National Geographic : 1952 Feb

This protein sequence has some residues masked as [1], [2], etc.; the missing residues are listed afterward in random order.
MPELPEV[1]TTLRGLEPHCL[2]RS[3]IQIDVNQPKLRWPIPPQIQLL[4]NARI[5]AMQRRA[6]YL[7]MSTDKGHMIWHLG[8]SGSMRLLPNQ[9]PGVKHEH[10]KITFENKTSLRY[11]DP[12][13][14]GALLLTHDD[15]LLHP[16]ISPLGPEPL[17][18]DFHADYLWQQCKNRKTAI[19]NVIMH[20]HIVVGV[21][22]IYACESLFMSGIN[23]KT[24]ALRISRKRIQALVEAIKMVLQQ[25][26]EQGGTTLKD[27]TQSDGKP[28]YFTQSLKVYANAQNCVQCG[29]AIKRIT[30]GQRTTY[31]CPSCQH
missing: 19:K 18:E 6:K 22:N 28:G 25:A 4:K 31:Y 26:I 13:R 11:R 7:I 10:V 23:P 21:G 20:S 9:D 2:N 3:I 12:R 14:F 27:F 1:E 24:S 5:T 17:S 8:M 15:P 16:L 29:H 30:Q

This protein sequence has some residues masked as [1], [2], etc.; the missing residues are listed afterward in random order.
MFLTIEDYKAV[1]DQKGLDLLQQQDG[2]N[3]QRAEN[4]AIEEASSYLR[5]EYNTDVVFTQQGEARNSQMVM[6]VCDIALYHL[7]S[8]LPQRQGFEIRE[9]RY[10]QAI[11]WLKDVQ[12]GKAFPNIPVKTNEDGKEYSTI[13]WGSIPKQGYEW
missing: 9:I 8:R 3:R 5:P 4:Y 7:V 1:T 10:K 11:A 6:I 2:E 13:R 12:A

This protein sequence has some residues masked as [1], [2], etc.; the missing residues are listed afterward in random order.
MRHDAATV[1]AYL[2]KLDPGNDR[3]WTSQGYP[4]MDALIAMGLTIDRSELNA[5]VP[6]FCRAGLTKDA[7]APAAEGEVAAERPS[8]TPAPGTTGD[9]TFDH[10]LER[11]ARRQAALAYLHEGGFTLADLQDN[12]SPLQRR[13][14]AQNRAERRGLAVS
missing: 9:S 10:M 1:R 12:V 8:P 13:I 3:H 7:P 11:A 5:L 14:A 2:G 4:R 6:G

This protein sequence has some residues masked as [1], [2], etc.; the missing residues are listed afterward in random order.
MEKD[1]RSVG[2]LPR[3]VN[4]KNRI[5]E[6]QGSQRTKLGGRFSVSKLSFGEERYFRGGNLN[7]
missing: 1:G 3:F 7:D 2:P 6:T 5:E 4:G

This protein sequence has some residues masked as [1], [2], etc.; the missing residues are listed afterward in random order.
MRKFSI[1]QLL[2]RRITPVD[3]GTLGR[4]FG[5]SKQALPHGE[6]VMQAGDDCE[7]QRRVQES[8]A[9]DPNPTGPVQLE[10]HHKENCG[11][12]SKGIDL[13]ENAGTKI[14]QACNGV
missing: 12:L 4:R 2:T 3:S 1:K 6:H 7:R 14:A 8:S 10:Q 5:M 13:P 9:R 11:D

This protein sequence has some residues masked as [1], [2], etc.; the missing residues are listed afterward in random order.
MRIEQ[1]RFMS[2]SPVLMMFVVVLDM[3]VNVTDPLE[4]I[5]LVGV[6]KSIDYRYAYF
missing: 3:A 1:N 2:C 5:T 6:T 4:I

147 Royal P1'oto Co. Theodore Roosevelt (Hat Lifted, Left) Visited Lincoln's Kentucky Birth Site in 1909 A century after Abe entered the world, President Roosevelt laid the cornerstone of the Lincoln Memorial Build ing, which now shelters the cabin (pages 150, 151, 152). His wife and daughter Ethel accompanied him. The type of conveyance used, the kind and number of livestock herded along by the pioneer family, and the route taken by the party are subjects of dispute among historians. However, the Lincoln Memorial Highway Commission of Kentucky, reporting to the Governor of Kentucky in 1935 after an ex haustive study of documentary and other evi dence, officially designated the route of the proposed memorial highway through Ken tucky. Though this recommended route never has been marked with roadside signs, I was able to follow it by using the commission's report as a guidebook. North we went out of Elizabethtown, leav ing a comet's tail of white dust as our tires churned the gravel surface of Kentucky route 251. Soon the gravel changed to earth. Farms stopped and scrub woods began. The road took on a deserted air. Suddenly we passed a couple of armed sentries in full battle dress. To our left in a clearing we saw a large group of tanks. A sign nailed to a tree proclaimed "Bivouac Area 14." We had entered the huge Fort Knox Military Reservation. Nobody stopped us, so we kept going, look ing for Mill Creek Cemetery where Abe's grandmother lies buried. We pulled aside and ate dust as a truck convoy roared by. The terrain on all sides was chewed by tanks, and now we saw the metal monsters everywhere. Ahead, an unmanned half-track was stopped on the road. "Its driver is probably in the ditch, pinned down by 'enemy' fire," said Jean, looking around apprehensively. "I don't like this. Let's get out of here." "Tank Trap" Forces Detour A deep ford finally turned us back. For all I knew, it could have been a tank trap. Later, from near Radcliff on U. S. 31 W, we entered the reservation again and found Mill Creek Cemetery, an island of sleep in the midst of modern war games. East of here was the farm of William Brum field, who married Nancy, Tom Lincoln's sister. With them in her final years dwelt Bathsheba Lincoln, mother of Tom and Nancy, widow of Capt. Abraham Lincoln, and grandmother of young Abraham.